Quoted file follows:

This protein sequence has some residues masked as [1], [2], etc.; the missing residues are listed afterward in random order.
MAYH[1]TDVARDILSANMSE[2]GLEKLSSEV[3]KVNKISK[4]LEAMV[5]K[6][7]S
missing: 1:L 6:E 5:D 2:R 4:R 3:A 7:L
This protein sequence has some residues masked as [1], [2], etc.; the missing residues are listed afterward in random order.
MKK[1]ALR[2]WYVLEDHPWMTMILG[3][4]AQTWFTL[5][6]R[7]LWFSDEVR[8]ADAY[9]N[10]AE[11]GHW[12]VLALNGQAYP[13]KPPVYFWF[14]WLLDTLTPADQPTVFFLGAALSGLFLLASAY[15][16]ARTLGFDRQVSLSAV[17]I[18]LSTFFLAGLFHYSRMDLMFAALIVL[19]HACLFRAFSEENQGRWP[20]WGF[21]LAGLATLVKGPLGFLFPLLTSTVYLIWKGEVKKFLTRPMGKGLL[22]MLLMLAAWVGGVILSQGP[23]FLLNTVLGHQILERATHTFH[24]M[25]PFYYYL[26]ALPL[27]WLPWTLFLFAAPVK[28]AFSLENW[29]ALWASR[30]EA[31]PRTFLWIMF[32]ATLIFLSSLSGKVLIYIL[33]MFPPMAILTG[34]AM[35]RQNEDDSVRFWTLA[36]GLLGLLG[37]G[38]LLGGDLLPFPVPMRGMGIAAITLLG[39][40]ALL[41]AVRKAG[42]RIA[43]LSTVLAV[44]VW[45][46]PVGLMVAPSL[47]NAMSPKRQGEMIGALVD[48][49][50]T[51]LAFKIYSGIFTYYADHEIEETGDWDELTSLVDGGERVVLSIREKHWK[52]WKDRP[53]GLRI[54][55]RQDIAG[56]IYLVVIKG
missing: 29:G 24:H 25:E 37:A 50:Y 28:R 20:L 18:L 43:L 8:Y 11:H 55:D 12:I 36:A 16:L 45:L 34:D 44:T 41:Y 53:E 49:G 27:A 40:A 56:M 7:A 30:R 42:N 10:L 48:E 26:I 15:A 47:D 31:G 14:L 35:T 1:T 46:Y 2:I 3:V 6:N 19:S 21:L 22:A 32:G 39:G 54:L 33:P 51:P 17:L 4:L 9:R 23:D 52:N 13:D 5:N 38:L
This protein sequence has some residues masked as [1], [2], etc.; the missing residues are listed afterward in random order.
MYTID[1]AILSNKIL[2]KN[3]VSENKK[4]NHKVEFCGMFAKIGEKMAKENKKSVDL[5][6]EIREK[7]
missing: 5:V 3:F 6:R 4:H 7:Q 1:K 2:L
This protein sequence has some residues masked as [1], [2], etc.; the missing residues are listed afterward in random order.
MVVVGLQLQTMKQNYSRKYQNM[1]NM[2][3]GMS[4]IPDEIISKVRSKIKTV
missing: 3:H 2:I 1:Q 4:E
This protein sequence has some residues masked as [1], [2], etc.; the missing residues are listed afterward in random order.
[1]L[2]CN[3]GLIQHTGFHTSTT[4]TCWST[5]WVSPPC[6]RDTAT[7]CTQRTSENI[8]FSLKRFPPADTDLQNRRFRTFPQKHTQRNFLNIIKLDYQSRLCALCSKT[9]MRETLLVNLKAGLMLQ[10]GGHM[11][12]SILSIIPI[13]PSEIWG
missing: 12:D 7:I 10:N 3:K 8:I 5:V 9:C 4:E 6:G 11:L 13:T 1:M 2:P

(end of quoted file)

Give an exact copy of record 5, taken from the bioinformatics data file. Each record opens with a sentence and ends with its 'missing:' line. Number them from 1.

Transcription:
This protein sequence has some residues masked as [1], [2], etc.; the missing residues are listed afterward in random order.
[1]L[2]CN[3]GLIQHTGFHTSTT[4]TCWST[5]WVSPPC[6]RDTAT[7]CTQRTSENI[8]FSLKRFPPADTDLQNRRFRTFPQKHTQRNFLNIIKLDYQSRLCALCSKT[9]MRETLLVNLKAGLMLQ[10]GGHM[11][12]SILSIIPI[13]PSEIWG
missing: 12:D 7:I 10:N 3:K 8:I 5:V 9:C 4:E 6:G 11:L 13:T 1:M 2:P